Bones, schmones. No need to worry about osteoporosis (which accounts for fractures in one of every two women older than 50) until after you get your AARP card. Right? Wrong — now's the time to build strong bones. You reach peak bone mass about the age 0f 25. It stays stable until your 30s and 40s, and then starts to decrease, leaving your bones more porous and fragile. That loss may be caused by hormonal changes, less physical activity, chronic disease, a suboptimal diet, smoking, or excessive alcohol intake, says Felicia Cosman, M.D., clinical director of the National Osteoporosis Foundation and associate professor of clinical medicine at Columbia University in New York City. Since osteoporosis medications are only effective for postmenopausal women, the prescription for you is prevention. Calcium and exercise may have the power to totally prevent osteoporosis, says Dr. Cosman. Get at least 1,000 mg of calcium a day from dairy products, calcium-fortified foods, or Viactiv chews. Do weight-bearing exercises, which work against gravity to support body weight, three times a week. For instance, jogging, dancing, and aerobics elicit the secretion of cell chemicals that produce bone mass and help prevent bone loss. Weight training three times a week has also been shown to maintain bone density. Another reason to sweat: "Exercising increases muscle mass and function, which reduce the risk of falling and improve the odds that if you do fall, you're not going to have a fracture," Dr. Cosman says.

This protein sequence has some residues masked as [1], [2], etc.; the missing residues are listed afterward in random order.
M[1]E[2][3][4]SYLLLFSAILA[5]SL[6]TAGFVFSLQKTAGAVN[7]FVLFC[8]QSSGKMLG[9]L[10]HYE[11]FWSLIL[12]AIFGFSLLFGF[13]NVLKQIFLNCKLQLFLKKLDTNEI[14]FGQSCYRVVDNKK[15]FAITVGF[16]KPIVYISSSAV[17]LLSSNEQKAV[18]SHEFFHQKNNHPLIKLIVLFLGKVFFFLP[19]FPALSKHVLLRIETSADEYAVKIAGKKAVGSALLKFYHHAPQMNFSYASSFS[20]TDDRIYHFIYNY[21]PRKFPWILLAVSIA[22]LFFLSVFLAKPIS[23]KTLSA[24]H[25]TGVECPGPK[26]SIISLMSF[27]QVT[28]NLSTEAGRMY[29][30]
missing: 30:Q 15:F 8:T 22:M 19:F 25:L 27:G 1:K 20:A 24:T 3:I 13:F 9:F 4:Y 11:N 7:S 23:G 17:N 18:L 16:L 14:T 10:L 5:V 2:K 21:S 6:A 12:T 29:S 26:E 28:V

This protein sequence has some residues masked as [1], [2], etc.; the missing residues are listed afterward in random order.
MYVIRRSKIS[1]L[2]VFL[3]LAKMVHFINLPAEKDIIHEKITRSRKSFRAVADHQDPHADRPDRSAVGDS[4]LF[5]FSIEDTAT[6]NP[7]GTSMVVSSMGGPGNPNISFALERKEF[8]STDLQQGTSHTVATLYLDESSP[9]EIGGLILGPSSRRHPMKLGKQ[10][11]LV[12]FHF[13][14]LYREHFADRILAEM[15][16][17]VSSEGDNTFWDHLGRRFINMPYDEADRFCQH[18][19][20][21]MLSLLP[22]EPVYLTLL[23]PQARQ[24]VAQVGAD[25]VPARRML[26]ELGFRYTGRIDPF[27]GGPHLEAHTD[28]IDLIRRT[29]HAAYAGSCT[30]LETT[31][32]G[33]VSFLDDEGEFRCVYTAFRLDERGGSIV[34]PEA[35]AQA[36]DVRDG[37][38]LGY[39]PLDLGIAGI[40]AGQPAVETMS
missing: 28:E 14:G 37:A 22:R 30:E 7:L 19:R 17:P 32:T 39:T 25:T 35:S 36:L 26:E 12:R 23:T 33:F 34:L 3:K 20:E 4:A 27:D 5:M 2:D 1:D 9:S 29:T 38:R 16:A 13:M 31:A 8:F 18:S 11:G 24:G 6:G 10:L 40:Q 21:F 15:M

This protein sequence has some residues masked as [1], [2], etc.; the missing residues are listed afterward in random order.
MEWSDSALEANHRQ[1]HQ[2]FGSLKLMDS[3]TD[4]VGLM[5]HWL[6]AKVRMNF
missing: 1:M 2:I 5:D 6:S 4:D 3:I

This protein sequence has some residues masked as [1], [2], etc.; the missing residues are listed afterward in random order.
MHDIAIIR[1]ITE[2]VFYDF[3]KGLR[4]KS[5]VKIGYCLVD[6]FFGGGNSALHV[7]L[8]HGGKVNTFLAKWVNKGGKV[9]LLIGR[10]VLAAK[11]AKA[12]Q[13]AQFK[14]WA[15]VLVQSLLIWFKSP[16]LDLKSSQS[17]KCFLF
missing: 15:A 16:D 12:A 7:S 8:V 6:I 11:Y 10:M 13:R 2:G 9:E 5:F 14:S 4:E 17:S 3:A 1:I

Should I be scared of...eating fish?

Fish is great for you. One of the best foods you can eat to keep your weight down and mind power up, right? But something's always told you to be careful — since the '70s, we've been warned that eating fish with toxic mercury levels can cause neurological impairment, especially in pregnant women. For the most part, you can relax. While the FDA supports studies that show no mercury-related impairments in children born to mothers who ate 12 meals of fish a week, it's always best to err on the side of caution when eating fish with higher mercury levels (the majority of the most-consumed fish in the United States have low levels). "Mercury is a neurotoxin, so it can cause neurologic symptoms when the dose is high enough," says Katherine M. Shea, M.D., a pediatrician in Raleigh, North Carolina. Even low-dose exposures while pregnant may cause memory or attention problems in the child. "These are subtle, but may be significant enough to cause problems in school," says Dr. Shea. Follow FDA guidelines (found at FDA Consumer), which recommend that pregnant or lactating women eat no more than 12 ounces or two meals of low-mercury fish a week, and up to 6 ounces of canned albacore tuna a week. Women thinking about becoming pregnant should stick to low-mercury fish for 6 to 12 months before that, Dr. Shea says. While a delicious, high-mercury swordfish once in a while won't kill us, seafood with low to medium mercury levels and heart-healthy omega-3 fatty acids are best. Eat tilapia, salmon, chunk light tuna, shrimp, catfish, and halibut. (For a complete listing of mercury levels, check the FDA listing at FDA Mercury Levels.)

Should I be scared of...pain medication?